Justin Ash, chief executive of Spire Healthcare, said private hospitals were already busy and couldn’t be expected to help cut waiting lists overnight

It aims for 40,000 more appointments a week (allegedly funded by a tax crackdown and new non-dom measures), delivered by incentivising existing NHS staff to work extra sessions at evenings and weekends. It pledges to use spare private sector capacity, of which there is little.

The practicality of their idea to “pool resources across neighbouring hospitals to introduce shared waiting lists to allow patients to be treated quicker” is yet to be proven at scale.

It describes “a new ‘Fit For the Future’ fund to double the number of CT and MRI scanners, allowing the NHS to catch cancer and other conditions earlier, saving lives. It is also clear that NHS estates are in a state of disrepair after years of neglect. Labour is therefore committed to delivering the New Hospitals Programme”.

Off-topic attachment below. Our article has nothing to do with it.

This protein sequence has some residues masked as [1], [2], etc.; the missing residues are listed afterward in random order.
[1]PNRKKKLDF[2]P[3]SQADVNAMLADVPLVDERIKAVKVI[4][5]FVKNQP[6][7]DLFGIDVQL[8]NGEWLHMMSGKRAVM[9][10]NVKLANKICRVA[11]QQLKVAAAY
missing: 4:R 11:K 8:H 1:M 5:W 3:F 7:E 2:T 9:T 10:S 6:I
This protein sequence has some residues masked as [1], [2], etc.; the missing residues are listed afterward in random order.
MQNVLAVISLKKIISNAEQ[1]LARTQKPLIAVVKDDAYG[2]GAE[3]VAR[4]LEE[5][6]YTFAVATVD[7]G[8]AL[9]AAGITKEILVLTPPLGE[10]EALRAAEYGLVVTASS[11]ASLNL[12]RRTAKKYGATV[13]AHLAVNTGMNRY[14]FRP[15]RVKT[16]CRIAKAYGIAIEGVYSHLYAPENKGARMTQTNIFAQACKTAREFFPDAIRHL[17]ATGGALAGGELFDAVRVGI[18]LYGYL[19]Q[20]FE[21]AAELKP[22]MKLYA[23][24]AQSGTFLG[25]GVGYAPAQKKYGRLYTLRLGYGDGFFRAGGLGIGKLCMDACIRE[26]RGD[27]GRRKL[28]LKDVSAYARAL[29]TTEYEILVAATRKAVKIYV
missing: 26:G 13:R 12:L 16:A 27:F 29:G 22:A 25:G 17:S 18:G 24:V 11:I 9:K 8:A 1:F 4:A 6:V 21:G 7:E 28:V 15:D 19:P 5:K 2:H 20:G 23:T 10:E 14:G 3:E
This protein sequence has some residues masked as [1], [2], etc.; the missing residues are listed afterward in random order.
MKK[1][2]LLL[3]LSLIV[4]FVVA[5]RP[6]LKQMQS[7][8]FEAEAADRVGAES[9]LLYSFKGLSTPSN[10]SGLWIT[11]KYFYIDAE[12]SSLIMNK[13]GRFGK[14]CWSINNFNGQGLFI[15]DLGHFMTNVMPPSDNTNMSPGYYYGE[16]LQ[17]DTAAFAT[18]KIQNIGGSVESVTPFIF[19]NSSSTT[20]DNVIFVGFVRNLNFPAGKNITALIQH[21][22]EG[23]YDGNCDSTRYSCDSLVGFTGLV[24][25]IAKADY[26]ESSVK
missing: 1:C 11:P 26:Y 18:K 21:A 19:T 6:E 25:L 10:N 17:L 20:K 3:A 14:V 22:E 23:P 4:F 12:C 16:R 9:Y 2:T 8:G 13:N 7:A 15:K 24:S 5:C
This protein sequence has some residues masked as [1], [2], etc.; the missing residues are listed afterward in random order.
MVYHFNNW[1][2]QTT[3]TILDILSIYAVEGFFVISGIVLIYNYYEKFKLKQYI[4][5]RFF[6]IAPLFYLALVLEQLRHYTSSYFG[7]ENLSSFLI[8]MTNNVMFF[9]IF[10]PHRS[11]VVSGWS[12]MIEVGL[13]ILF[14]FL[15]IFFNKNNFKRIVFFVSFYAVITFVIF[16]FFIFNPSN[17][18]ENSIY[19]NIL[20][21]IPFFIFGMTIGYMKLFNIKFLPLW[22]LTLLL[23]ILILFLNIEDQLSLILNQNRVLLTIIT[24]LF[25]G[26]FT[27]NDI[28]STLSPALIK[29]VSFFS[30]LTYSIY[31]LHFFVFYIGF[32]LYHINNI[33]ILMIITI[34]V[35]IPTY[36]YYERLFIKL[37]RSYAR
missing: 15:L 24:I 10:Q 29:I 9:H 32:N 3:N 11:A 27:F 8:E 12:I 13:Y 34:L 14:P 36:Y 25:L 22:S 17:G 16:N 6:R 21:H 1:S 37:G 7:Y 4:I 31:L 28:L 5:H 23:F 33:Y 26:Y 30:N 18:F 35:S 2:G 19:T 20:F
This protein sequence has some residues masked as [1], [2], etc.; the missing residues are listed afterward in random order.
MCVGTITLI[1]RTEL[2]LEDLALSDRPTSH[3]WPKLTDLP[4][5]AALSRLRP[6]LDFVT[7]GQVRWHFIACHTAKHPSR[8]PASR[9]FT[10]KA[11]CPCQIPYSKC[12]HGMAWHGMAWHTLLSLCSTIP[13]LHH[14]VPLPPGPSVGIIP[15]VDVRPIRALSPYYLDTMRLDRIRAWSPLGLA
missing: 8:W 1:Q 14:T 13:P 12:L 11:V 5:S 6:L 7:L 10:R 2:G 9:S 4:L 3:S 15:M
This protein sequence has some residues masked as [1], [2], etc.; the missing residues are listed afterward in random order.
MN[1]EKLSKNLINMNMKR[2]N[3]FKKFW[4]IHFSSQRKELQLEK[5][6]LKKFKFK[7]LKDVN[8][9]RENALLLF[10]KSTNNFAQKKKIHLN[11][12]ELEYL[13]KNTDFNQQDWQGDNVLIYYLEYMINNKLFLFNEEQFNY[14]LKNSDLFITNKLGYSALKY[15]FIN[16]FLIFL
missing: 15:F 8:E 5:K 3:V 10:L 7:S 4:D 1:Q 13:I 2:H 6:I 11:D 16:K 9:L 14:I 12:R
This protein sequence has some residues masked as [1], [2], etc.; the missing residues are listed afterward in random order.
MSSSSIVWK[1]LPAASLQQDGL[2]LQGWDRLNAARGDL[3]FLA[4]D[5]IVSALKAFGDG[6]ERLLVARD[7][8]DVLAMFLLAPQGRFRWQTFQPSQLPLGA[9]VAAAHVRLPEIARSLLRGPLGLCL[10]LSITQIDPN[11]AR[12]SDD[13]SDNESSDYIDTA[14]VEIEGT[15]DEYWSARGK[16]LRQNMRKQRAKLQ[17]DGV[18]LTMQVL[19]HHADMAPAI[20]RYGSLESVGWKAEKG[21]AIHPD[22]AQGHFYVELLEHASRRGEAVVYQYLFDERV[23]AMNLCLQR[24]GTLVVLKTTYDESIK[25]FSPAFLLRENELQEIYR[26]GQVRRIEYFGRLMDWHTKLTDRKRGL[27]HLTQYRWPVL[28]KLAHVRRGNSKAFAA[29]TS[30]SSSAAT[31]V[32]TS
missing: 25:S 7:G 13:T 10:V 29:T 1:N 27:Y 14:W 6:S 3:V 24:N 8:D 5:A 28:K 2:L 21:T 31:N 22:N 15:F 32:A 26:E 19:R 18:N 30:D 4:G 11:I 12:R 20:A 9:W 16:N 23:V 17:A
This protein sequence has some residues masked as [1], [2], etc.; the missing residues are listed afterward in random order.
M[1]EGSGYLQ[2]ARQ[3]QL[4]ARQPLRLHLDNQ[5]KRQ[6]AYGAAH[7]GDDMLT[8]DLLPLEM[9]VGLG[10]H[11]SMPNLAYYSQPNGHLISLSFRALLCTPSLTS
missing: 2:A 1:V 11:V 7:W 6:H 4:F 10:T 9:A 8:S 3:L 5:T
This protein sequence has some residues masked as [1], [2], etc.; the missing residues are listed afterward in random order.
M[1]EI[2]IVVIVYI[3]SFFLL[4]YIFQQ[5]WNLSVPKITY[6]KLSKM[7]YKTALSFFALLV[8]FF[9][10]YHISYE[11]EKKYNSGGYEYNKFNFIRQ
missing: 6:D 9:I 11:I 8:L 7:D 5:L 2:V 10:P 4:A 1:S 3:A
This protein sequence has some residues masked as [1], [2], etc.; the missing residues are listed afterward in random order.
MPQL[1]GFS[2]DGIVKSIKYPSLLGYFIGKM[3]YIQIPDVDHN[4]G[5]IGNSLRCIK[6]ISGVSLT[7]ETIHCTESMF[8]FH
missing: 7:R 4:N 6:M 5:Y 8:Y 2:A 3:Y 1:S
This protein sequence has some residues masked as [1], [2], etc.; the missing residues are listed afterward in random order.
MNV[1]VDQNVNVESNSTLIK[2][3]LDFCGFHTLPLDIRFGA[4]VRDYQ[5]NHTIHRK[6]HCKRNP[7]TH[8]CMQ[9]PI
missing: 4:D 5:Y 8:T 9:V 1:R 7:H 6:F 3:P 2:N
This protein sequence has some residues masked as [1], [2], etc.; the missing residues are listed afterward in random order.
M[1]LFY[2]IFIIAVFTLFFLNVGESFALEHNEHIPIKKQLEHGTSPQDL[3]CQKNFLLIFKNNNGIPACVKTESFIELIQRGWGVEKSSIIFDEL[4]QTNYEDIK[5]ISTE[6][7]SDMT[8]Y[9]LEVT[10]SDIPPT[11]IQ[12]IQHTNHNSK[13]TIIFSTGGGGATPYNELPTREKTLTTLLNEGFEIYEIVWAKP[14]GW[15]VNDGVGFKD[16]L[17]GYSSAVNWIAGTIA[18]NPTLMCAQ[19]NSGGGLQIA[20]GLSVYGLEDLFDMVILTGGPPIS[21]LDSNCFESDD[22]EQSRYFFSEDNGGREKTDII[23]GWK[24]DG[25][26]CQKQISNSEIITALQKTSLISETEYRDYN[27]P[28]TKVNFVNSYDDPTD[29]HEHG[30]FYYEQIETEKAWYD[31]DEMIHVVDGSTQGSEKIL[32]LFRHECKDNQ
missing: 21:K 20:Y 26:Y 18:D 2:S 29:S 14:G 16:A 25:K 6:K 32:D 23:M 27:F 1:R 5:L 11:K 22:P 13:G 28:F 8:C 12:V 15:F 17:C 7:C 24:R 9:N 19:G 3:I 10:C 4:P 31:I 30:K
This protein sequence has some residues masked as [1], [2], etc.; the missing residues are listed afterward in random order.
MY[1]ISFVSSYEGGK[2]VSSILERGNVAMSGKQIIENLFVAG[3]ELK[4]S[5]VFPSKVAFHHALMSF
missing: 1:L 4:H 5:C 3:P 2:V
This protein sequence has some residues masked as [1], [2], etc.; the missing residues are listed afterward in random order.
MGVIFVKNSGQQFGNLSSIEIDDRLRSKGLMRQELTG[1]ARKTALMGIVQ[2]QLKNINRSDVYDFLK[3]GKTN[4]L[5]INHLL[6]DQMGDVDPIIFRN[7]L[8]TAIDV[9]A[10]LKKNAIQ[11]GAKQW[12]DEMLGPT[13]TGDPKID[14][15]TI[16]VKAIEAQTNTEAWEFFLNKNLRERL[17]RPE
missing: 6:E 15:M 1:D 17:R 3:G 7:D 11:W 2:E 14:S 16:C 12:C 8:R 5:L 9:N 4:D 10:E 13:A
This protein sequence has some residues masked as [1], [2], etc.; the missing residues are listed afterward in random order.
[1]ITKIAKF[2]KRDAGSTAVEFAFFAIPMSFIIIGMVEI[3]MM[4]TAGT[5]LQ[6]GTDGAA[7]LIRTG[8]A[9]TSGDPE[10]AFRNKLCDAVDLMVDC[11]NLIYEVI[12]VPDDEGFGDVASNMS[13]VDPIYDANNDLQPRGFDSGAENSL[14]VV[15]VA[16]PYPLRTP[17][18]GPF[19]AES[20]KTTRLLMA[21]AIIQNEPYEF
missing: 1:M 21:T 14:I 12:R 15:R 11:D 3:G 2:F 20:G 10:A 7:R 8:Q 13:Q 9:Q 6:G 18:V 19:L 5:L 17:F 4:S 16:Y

Mmmm. If not mmmmmmmmmmmmm.

Committing to the N(IF)HP is very much not the same as addressing the £12 billion capital and maintenance backlog: the poor state of the estate is a major part of current NHS capacity problems.

Another pledge offers power to patients: their plan is to “transform the NHS app, putting patients in control of their own health to better manage their medicine, appointments, and health needs. This will include giving performance information on local services, and notifications of vaccinations and health checks. Patients will be able to see the medical guidelines for the treatment they should get, to hold health services to account and understand what their choices are”. This sounds sweet: the track record of patient choice’s real impact is underwhelming.